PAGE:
Idiopathic dilated cardiomyopathy (IDC) is a distinct disease of the myocardium, of unknown etiology. The disease can occur acutely, or evolve in a subacute fashion. IDC is often associated with a substantial impairment of ventricular function, which may recover over time. Although spontaneous recovery of LV function occurs in 20%-45% of newly diagnosed patients, the majority of patients do not do well. IDC has an average 5-year mortality of 20%. Abnormalities of energetics, perfusion, and adrenergic control of the myocardium are markers of the status of LV dysfunction. As the heart fails, changes occur in the production and catabolism of high-energy substrates, the efficiency of mitochondrial oxidative processes, the distribution of resting perfusion and coronary vasodilating capacity and the adrenergic receptor density and function. This article reviews the information provided by metabolic and receptor imaging in patients with IDC, and the role the data may play in patient management.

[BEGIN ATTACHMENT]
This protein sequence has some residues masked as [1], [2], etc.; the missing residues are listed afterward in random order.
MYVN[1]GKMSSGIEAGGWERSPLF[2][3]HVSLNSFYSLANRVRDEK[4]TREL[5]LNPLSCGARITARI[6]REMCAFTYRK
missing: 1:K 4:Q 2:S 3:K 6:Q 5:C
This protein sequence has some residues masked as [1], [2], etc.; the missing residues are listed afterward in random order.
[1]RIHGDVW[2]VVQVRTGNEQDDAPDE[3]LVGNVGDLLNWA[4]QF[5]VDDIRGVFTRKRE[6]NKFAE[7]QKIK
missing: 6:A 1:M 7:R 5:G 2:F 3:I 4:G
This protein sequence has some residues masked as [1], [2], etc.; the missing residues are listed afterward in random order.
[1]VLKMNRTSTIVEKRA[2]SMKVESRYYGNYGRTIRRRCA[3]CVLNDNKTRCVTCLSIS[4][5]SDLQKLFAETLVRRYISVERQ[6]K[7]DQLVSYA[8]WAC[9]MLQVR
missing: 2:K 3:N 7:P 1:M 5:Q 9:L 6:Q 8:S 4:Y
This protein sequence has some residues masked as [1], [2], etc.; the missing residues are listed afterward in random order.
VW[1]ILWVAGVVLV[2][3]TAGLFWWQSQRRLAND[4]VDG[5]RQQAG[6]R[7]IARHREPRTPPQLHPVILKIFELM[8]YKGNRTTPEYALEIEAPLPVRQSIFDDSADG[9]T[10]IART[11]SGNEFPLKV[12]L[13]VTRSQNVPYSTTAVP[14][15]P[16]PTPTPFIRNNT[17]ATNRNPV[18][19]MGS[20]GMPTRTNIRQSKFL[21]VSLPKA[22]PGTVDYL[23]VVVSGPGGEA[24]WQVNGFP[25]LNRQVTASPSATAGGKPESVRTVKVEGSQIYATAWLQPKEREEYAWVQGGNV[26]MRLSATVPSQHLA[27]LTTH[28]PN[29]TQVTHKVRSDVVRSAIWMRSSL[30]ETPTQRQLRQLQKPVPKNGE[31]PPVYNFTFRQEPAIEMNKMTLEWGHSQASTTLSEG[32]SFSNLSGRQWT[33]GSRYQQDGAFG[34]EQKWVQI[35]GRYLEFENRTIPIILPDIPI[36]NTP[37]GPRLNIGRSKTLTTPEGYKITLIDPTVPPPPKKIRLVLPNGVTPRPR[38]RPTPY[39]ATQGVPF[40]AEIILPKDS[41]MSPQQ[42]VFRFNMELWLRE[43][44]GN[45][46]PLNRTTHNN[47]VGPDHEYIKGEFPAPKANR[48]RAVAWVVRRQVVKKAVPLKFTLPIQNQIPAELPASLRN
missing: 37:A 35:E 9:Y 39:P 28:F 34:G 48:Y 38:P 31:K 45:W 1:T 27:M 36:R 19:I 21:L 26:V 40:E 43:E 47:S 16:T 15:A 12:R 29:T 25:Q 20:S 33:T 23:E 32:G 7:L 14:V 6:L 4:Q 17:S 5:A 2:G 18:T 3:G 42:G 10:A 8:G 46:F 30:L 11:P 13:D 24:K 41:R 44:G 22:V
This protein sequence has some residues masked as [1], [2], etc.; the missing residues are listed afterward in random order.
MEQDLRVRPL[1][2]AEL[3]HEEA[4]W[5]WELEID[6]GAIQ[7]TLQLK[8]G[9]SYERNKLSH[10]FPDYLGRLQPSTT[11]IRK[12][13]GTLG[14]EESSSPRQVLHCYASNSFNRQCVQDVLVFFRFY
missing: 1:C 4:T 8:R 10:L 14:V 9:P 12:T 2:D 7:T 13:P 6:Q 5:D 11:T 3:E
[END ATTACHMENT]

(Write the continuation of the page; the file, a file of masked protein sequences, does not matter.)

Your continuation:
- Idiopathic dilated cardiomyopathy
- Metabolic imaging
- Receptor imaging
ASJC Scopus subject areas
- Radiology Nuclear Medicine and imaging
- Radiological and Ultrasound Technology